Born July 27th, 1946, Peter Reading was an English poet, described by the Oxford Companion to Twentieth-Century Poetry as “strongly anti-romantic, disenchanted and usually satirical.”
After high school Reading studied painting at Liverpool College of Art, then from 1968-1970 taught art history. From 1970 – 1992 he worked as a weighbridge operator at an animal feed mill – a job that left him free to think and compose poems. During this time he published 18 collections of poetry, starting with Water and Waste (1970) and his first full collection For the Municipality’s Elder (1974).
After 22 years of working at the feed store Reading was fired for refusing to wear a uniform. After this, he was supported by his publisher, Bloodaxe Books, as well as the Lannan Foundation, being the only British poet to have won the Lannan Award for poetry two times.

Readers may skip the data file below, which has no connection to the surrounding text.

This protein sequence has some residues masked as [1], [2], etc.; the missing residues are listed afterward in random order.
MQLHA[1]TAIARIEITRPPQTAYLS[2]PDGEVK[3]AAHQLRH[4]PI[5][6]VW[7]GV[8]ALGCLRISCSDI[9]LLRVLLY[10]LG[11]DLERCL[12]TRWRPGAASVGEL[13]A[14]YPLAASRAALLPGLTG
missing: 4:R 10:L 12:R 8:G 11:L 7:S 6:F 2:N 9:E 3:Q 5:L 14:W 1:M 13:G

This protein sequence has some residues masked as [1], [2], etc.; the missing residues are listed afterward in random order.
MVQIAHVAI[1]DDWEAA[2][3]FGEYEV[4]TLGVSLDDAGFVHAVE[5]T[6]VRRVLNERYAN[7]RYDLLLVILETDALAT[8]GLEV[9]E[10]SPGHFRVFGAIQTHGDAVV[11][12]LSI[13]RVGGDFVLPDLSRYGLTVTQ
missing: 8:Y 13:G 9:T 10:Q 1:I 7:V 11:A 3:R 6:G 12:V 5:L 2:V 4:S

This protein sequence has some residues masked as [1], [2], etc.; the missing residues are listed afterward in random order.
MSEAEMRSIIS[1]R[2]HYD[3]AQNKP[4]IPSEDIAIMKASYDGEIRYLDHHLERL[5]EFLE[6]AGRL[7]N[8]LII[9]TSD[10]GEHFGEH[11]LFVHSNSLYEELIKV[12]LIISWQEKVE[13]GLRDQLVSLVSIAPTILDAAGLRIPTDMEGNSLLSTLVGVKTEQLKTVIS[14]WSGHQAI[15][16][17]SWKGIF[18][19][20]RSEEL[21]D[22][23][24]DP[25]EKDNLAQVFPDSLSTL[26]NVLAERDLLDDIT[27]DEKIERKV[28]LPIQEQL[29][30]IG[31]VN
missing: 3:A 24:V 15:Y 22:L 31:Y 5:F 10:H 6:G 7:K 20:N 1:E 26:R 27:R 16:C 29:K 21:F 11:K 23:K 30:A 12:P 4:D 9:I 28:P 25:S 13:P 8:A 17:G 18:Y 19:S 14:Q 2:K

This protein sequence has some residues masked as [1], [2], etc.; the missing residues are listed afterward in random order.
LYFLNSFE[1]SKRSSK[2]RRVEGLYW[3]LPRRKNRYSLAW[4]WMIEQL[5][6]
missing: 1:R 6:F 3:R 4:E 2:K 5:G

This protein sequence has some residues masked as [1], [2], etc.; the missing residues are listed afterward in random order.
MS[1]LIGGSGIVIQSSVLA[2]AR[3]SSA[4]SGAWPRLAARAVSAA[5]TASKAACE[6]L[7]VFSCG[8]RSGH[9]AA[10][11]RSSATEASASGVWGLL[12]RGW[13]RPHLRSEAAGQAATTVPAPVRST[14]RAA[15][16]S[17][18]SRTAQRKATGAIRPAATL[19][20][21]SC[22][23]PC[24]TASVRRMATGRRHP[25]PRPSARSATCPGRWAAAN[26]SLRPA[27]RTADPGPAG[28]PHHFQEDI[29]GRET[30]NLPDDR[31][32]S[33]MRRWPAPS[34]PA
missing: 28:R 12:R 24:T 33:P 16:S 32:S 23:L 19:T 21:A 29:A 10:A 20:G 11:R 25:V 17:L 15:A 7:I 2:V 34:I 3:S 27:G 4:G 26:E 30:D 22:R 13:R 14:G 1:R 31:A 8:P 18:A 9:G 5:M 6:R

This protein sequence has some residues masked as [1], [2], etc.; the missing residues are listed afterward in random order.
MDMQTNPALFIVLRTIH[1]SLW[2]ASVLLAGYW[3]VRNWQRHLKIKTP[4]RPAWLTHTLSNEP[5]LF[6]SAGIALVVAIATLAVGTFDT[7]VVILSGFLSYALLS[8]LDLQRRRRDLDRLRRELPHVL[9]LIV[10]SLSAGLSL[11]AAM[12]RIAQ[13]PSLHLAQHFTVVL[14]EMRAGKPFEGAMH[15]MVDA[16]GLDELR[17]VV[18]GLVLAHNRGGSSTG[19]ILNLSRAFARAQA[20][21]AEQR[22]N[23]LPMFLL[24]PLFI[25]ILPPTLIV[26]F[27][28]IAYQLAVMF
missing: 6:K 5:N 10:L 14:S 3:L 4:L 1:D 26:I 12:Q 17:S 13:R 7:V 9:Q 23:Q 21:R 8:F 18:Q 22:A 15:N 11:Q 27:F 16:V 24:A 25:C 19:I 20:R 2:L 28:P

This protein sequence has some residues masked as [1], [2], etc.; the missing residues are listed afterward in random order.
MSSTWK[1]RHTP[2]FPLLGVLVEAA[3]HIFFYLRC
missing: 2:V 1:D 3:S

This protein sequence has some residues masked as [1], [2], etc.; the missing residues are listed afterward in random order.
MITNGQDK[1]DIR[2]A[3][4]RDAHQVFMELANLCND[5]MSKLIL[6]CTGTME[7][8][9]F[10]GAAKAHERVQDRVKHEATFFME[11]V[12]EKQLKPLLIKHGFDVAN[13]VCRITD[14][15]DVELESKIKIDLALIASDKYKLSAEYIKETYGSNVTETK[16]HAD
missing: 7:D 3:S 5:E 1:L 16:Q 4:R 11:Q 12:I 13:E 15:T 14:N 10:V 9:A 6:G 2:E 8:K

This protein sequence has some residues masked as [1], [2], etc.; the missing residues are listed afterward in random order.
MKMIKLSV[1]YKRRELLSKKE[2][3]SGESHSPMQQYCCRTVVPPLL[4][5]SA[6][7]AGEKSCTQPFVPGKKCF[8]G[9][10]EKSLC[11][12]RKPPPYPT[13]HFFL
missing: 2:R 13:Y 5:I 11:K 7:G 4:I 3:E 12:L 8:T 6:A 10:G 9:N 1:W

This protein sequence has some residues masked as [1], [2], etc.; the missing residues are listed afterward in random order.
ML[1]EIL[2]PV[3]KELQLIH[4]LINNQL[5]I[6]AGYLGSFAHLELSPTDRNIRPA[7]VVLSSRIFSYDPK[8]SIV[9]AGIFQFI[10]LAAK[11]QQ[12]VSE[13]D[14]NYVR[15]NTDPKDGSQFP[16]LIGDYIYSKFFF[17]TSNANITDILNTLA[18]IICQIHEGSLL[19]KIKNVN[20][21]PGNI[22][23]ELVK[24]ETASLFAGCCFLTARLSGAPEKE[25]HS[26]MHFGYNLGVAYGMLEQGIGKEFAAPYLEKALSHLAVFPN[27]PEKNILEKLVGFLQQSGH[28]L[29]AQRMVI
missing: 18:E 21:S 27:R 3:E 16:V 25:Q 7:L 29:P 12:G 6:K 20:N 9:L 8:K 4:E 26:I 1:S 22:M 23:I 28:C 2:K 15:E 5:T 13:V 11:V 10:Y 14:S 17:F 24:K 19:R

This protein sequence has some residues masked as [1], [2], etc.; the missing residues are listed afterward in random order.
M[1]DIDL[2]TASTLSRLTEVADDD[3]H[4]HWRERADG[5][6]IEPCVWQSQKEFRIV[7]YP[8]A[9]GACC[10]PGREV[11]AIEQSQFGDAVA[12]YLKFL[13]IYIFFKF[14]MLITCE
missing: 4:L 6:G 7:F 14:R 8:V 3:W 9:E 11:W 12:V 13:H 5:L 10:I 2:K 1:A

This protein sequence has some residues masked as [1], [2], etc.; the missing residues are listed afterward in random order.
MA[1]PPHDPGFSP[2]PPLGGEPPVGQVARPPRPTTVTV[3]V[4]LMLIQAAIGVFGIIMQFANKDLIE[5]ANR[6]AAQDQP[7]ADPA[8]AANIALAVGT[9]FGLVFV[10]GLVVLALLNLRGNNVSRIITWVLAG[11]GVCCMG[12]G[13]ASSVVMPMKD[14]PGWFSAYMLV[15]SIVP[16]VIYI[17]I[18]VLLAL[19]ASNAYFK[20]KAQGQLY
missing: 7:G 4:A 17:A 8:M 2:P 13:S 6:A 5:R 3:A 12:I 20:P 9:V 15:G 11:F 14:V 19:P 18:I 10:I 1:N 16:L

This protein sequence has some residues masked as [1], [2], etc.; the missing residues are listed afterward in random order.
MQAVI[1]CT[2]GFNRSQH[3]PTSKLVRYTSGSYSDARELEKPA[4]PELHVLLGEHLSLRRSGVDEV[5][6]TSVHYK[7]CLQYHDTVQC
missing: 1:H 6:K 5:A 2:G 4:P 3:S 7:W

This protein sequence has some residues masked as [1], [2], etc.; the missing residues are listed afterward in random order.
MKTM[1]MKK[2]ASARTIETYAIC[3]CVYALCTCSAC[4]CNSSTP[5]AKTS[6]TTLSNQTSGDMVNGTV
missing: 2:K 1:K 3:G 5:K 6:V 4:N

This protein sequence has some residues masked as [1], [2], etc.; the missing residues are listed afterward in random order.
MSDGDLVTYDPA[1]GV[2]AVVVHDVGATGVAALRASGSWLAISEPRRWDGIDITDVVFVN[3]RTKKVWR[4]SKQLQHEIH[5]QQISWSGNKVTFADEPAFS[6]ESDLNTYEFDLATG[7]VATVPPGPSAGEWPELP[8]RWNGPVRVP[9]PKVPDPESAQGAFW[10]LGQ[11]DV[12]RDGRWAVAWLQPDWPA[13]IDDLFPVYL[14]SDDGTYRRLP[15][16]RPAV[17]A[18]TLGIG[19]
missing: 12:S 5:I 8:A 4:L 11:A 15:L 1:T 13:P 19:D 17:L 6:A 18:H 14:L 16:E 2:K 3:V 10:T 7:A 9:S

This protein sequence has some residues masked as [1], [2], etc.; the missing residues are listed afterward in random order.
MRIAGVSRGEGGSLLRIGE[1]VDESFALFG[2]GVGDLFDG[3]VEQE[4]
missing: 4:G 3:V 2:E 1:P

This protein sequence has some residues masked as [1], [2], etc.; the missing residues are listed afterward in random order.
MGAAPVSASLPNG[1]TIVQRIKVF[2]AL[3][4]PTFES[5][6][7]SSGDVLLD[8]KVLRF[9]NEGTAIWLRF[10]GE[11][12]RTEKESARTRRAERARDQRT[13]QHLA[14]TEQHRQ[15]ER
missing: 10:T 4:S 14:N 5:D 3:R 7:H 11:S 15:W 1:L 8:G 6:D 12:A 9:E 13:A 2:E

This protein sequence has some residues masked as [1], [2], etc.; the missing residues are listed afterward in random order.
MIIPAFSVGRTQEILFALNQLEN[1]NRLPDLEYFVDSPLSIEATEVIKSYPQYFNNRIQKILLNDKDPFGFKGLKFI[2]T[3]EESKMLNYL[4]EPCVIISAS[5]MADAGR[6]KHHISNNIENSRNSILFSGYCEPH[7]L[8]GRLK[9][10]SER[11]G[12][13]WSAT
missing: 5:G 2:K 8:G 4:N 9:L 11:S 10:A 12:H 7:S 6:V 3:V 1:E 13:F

Called the ‘laureate of grot’, Reading’s poetry is bleak. One of his best known collections – C (1984) is 100 poems, 100 words long each, about a man dying of Cancer. He also had a pre-occupation with his own death – publishing Last Poems in 1994, which was ultimately followed by nine more volumes of poetry before his actual death November 17, 2011.
Reading is also the only poet to read his entire life’s work – 26 published collections – for the filmed archive of the Lannan Foundation.
Lesson from Peter Reading:
Reading didn’t give a shit. A mindless boring job at an animal feed mill was not an albatross or a sign of failure to him – it afforded him the freedom to do what he wanted to do – write poetry. Weighing animal feed while corralling the realities of the world into verse – he is considered one of the greatest and most prolific poets of his age.